“There is definitely a risk the market is wrong here,” said Mark Heppenstall, chief investment officer of Penn Mutual Asset Management, which operates $ 33 billion out of Horsham, Pennsylvania. The CIO sees the possibility that consumer price headlines will hit between 3% and 4% in the next six months, as the gross domestic product, or GDP, hits 7% to 8% for the year, pushing the 10-year treasury back towards 2% presses. On the other hand, should higher inflation and slower economic growth come into play, this could “create a push-pull dynamic in interest rates that will make the bond market more manageable”.

The outlook for bond investors for the remainder of 2021 depends heavily on the outlook. Bonds are hit hardest of all asset classes by higher inflation, undermining the fixed value of bonds, and some investors cannot take long to offset losses. “There will be stress in other investment markets,” said Heppenstall in a telephone interview. “But it could be a painful ride for long-bond investors.”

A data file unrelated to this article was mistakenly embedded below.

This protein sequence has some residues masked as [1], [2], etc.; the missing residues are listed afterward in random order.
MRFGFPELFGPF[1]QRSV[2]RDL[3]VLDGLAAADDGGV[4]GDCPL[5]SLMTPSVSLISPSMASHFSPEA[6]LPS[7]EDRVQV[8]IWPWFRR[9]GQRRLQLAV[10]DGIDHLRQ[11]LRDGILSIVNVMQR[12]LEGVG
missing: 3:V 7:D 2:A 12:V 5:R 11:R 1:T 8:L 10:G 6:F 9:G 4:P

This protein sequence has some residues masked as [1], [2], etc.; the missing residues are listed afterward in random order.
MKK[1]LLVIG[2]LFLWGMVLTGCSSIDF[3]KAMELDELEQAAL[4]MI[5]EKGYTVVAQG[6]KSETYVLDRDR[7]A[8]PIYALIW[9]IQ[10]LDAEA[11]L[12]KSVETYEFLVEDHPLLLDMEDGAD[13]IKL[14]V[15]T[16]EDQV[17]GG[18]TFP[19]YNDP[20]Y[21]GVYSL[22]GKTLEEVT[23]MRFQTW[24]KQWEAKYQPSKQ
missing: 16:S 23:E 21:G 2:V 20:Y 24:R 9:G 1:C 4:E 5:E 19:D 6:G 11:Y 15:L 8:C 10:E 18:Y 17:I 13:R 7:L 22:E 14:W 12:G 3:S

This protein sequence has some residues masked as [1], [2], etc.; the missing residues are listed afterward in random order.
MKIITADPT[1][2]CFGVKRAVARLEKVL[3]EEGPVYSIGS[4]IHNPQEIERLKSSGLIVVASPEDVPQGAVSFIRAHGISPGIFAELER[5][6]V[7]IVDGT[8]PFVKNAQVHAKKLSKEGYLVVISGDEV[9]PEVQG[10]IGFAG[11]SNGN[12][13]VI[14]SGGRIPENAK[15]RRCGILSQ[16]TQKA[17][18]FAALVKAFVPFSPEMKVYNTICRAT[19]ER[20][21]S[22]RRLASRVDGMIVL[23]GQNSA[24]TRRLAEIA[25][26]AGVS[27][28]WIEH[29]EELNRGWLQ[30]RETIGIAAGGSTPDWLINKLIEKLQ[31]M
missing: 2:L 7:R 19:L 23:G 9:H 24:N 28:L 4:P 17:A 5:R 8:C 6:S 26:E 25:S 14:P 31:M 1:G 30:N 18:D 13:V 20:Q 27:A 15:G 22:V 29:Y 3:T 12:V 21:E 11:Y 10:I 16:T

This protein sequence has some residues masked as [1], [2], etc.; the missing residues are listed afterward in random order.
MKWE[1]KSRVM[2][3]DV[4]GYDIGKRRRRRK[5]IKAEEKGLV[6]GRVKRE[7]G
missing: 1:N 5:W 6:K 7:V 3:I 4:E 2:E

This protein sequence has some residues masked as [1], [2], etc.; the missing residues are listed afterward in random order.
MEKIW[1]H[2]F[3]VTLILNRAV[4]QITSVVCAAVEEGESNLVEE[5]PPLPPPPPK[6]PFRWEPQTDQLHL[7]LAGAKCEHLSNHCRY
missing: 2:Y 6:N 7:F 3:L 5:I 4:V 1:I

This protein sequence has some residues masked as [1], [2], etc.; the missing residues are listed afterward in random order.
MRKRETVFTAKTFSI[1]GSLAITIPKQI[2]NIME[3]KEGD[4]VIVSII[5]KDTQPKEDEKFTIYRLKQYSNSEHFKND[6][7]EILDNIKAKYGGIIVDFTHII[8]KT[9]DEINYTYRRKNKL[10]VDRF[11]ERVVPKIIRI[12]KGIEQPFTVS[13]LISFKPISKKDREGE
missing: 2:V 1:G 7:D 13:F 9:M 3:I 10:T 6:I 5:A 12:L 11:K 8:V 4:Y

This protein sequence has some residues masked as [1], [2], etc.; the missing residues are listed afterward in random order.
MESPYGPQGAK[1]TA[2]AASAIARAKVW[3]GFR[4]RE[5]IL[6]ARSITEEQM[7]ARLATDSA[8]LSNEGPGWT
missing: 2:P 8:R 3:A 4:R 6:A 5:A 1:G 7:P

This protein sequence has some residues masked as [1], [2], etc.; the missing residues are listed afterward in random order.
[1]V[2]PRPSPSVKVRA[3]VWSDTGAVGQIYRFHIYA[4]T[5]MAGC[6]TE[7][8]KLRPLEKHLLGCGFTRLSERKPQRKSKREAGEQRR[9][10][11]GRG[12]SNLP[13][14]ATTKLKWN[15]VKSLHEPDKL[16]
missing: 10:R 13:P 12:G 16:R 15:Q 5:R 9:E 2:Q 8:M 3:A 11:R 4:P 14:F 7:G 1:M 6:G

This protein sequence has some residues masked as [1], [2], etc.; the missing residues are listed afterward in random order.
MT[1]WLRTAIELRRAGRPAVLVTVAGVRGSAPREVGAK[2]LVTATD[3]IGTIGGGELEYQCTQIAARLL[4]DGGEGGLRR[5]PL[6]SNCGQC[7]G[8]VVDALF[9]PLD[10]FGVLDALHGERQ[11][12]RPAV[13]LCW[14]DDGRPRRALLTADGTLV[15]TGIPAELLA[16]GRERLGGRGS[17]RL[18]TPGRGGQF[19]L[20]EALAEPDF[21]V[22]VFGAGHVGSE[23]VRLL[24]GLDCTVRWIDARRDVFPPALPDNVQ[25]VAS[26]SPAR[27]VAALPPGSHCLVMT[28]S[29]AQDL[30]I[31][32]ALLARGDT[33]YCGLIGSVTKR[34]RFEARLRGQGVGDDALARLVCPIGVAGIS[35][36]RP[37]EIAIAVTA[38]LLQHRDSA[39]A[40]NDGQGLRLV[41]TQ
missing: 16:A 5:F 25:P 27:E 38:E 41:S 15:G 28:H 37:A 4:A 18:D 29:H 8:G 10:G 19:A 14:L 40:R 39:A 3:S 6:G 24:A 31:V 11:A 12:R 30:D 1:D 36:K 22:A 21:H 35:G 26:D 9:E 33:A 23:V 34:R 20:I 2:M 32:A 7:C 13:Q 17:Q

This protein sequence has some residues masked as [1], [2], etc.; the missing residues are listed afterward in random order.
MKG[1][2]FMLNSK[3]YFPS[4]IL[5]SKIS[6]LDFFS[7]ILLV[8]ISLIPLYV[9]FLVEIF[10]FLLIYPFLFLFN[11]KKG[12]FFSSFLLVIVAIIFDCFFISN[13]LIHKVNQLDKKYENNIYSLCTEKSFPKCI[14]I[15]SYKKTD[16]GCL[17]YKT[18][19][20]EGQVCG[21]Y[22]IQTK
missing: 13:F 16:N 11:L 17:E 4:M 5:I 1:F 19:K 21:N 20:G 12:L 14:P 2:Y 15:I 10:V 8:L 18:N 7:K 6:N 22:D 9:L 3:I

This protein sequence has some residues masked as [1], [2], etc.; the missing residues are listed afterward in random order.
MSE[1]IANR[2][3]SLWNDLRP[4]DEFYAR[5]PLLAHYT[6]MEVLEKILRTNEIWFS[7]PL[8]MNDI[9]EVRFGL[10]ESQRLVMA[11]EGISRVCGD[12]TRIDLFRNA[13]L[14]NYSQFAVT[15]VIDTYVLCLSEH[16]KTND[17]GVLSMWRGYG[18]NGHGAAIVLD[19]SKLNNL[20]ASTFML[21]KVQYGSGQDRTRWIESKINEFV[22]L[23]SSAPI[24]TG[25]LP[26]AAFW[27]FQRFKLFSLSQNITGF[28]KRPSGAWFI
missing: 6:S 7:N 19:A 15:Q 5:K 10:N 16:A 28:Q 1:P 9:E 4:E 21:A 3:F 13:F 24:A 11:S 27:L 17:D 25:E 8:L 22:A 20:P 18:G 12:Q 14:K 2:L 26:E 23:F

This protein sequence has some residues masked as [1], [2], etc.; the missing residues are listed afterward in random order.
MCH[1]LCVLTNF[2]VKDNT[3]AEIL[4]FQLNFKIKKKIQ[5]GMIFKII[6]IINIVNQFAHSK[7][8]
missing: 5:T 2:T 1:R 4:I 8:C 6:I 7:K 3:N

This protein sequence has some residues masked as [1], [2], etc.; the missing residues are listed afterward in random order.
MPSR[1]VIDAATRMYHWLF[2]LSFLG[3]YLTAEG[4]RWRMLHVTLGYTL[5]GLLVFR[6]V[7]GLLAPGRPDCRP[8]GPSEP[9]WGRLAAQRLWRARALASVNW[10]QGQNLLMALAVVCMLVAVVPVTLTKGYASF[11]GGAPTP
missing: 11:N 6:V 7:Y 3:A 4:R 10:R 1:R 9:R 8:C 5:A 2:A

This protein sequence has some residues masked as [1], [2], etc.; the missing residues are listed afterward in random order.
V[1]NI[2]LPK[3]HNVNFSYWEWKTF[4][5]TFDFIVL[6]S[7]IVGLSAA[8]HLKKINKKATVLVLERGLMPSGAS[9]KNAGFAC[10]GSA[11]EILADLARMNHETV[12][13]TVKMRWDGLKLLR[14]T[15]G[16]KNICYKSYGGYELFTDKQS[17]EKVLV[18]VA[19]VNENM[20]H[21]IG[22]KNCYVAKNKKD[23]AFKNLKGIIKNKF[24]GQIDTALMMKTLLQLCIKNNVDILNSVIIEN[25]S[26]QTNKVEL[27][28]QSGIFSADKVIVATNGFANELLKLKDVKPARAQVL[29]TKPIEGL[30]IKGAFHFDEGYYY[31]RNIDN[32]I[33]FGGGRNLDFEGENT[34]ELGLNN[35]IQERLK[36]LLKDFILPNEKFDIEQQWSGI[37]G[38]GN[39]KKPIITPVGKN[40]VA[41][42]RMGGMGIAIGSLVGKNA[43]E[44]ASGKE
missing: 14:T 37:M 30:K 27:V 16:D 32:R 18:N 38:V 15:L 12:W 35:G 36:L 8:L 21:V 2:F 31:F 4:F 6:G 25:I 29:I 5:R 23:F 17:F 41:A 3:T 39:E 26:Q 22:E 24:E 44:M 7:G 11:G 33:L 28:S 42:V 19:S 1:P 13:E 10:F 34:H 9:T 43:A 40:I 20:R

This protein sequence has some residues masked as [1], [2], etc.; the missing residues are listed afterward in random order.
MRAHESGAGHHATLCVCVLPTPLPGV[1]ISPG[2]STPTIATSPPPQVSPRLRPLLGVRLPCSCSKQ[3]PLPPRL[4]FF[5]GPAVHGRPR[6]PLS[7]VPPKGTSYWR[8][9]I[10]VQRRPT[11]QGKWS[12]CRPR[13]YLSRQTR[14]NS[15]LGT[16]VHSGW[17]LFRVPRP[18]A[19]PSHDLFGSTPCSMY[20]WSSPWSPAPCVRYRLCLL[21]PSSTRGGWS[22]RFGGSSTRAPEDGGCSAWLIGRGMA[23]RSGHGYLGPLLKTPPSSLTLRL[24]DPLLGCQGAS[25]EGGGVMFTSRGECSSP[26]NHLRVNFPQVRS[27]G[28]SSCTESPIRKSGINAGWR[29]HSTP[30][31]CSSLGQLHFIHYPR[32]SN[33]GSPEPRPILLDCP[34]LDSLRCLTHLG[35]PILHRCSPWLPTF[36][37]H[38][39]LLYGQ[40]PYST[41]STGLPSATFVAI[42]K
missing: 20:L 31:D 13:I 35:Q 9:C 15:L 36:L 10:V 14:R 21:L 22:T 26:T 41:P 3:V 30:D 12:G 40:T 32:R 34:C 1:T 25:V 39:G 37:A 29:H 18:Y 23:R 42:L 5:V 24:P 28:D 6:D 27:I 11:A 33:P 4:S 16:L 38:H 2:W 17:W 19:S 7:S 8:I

Another Fed Confab is emerging

Investors are largely looking beyond the US economic reports due next week – which include real estate-related data on Monday and Tuesday; weekly unemployment claims on Thursday; and monthly purchasing manager indices for production and services on Friday. They are instead focusing on the July 27-28 Fed meeting in Washington, where policymakers are likely to continue their discussions on reducing bond purchases while taking what Powell calls what Powell calls “more humble” thinking about it assume on inflation.

Fed officials will be in a traditional blackout on speech leading up to this gathering for the coming week.

Inflation forecast